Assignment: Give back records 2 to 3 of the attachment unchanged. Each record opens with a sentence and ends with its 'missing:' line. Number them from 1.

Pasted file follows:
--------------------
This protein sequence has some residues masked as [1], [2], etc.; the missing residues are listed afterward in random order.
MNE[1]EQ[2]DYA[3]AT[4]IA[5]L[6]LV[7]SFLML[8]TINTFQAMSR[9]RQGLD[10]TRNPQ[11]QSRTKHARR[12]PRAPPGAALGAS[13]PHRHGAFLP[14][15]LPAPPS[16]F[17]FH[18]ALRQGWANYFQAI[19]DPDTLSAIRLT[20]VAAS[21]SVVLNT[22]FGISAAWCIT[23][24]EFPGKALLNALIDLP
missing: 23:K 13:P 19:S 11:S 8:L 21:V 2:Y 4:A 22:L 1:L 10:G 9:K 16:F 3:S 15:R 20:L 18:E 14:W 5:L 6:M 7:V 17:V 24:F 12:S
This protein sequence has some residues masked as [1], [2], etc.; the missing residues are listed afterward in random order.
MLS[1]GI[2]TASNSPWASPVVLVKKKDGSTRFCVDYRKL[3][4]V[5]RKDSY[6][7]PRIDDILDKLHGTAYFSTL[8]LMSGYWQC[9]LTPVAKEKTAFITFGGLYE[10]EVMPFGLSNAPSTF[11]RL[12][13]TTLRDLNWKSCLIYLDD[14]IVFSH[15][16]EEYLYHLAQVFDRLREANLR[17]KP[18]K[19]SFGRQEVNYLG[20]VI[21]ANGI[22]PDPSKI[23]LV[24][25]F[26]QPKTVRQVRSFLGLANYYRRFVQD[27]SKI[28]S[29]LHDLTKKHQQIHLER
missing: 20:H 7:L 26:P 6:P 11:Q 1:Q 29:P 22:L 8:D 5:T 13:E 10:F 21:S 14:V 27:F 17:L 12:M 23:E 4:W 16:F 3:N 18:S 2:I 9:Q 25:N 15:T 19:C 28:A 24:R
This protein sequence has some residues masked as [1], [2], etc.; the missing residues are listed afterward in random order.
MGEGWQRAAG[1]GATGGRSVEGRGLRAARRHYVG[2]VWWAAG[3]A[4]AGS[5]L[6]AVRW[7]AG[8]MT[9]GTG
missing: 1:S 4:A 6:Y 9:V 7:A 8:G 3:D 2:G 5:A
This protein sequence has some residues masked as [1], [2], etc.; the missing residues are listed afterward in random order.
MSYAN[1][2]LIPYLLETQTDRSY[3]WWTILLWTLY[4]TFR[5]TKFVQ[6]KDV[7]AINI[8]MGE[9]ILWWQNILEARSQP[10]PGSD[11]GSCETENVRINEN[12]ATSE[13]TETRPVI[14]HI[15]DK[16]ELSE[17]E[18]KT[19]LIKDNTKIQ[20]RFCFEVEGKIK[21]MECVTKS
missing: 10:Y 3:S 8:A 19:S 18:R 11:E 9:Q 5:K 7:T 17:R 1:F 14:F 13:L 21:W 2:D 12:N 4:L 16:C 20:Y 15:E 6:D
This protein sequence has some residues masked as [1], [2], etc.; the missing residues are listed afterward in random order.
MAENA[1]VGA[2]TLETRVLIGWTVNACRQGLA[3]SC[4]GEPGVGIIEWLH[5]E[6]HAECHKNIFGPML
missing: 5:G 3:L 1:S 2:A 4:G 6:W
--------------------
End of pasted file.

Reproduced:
This protein sequence has some residues masked as [1], [2], etc.; the missing residues are listed afterward in random order.
MLS[1]GI[2]TASNSPWASPVVLVKKKDGSTRFCVDYRKL[3][4]V[5]RKDSY[6][7]PRIDDILDKLHGTAYFSTL[8]LMSGYWQC[9]LTPVAKEKTAFITFGGLYE[10]EVMPFGLSNAPSTF[11]RL[12][13]TTLRDLNWKSCLIYLDD[14]IVFSH[15][16]EEYLYHLAQVFDRLREANLR[17]KP[18]K[19]SFGRQEVNYLG[20]VI[21]ANGI[22]PDPSKI[23]LV[24][25]F[26]QPKTVRQVRSFLGLANYYRRFVQD[27]SKI[28]S[29]LHDLTKKHQQIHLER
missing: 20:H 7:L 26:P 6:P 11:Q 1:Q 29:P 22:L 8:D 5:T 13:E 10:F 21:S 14:V 27:F 17:L 12:M 23:E 4:W 16:F 3:N 18:S 2:I 9:Q 25:N 15:T 19:C 28:A 24:R
This protein sequence has some residues masked as [1], [2], etc.; the missing residues are listed afterward in random order.
MGEGWQRAAG[1]GATGGRSVEGRGLRAARRHYVG[2]VWWAAG[3]A[4]AGS[5]L[6]AVRW[7]AG[8]MT[9]GTG
missing: 1:S 4:A 6:Y 9:V 7:A 8:G 3:D 2:G 5:A